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What is a second opinion?

Second opinions are simply an independent review by a doctor or an expert in the same field of a medical diagnosis or a treatment recommended by another doctor.

Second opinion
Second opinion

When do you need a doctor's second opinion?

There are multiple reasons to get a doctor's second opinion.

  • To get clarity on a diagnosis: Patients seek a better understanding when the initial diagnosis seems vague or complicated. This can be in the form of additional information or analysis of medical history and reports and a review of the currently recommended course of action.


  • To decide on the appropriate course of treatment: Patients need more information on the pros and cons of a complicated treatment’s costs, risks and its benefits. In this situation, patients seek expert opinions from specialists for possible “new” information, clear guidelines regarding the treatment sequence, and clearing confusion in the management of the illness, the treatment, and post-treatment care.  

  • The review could also result in additional therapeutic modalities that will dramatically enhance the patient’s current care or correct a flawed treatment plan. You will be surprised to know that discrepancies between two medical experts have been reported to be over 25%.  Also, for example, in clinical assessments of breast cancer, differences have been reported in over 20% of the cases.

  • To validate/confirm diagnosis and treatment: If a diagnosis has been made and its treatment regimen explained by the initial physician, the patient may seek another opinion from a domain expert to confirm the process as it may involve a drawn-out and expensive treatment protocol. The adage “Two heads are better than one” is applicable here.  

  • When the diagnosis is that the condition is either rare or seems like an untreatable medical condition: In some situations, where the diagnosis on offer is very complicated and outcomes expected to be poor, patients seek more information from experts for decision making.

  • Physician-initiated expert request: There are situations when the treating physician understands the complicated nature of the ailment and advises the patient to consult another expert before making a decision. This gives the patient additional insight and validation of the recommendation at hand but also potentially other options.   

This is common among rural doctors or secondary care physicians who may not have cutting-edge knowledge about an illness and therefore do not want to jeopardize the outcome because of their possible gaps in knowledge.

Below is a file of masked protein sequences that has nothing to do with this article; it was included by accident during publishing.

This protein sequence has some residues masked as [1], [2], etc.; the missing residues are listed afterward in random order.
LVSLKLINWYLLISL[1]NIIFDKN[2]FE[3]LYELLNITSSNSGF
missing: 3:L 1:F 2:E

This also applies when the physician perceives a patient’s dissatisfaction with his diagnosis and therapy.

How effective are expert second opinions?

There is no hard data on this. However, with increasing access to medical information and awareness of patient rights, more and more patients are seeking additional advice. And in the case of serious medical issues or complex treatments, there is increased interest in getting an expert second opinion. In terms of the outcome of getting a second opinion, the trend seems to be a greater benefit to the patient.

  • In one large national sample, one-fifth of patients who saw a doctor in the past year sought a second opinion, and this fraction exceeds 50% in patients diagnosed with cancer.  

  • In a survey conducted in Japan, most patients who obtained another opinion reported they better understood their treatment options (93%), their illness (88%) and the risks of their treatment (82%).  

  • In one study of cancer patients published in the Journal of Cancer Research and Clinical Oncology, 7% to 36% sought second opinions and changes to diagnosis, treatments, outcomes occurred in 12% to 69% of the cases.  

  • In a review published in the British Medical Journal, discrepancies in the diagnosis were present in nearly 58% of the cases.   

  • A Mayo Clinic study reported that among the patients that came to the clinic for a second opinion, nearly 88 percent had their diagnosis and care plans altered.

Why are patients reluctant to get a second opinion?

Traditionally patients hesitate to get a second opinion due to fear of offending their current physician. However, with increased access to medical information online, providers are aware that any diagnosis, procedure, or medication is reviewed against information from popular medical content websites. So physicians expect that patients lean towards second opinions in a number of situations. Many physicians themselves advice patients to get another opinion on the current course of action.

What are the situations where a second opinion may be required?

Second opinions have traditionally conjured up an image of a life-threatening condition. However, they are applicable in a broader set of situations. Lifestyle altering conditions such as knee replacements, major aesthetic procedures,  experimental procedures and drugs, or even simply expensive procedures or treatments where there may be lower cost alternatives are all situations where a second opinion may be beneficial.


Patients may find comfort in the fact that they are empowered to make informed decisions: either re-affirmation of their medical condition or hopefully newer or better diagnostic or treatment options offered by the second expert.  From a medical economics point of view, second opinions may lower healthcare costs, reducing both over-and under-treatment.


So, the next time you are confronted with a situation where you find it difficult to make a decision on the course of diagnosis or treatment, do not hesitate to seek another opinion from a domain expert either in person or online.  You could  benefit immensely from the information, insights, and /or advice   you receive. 

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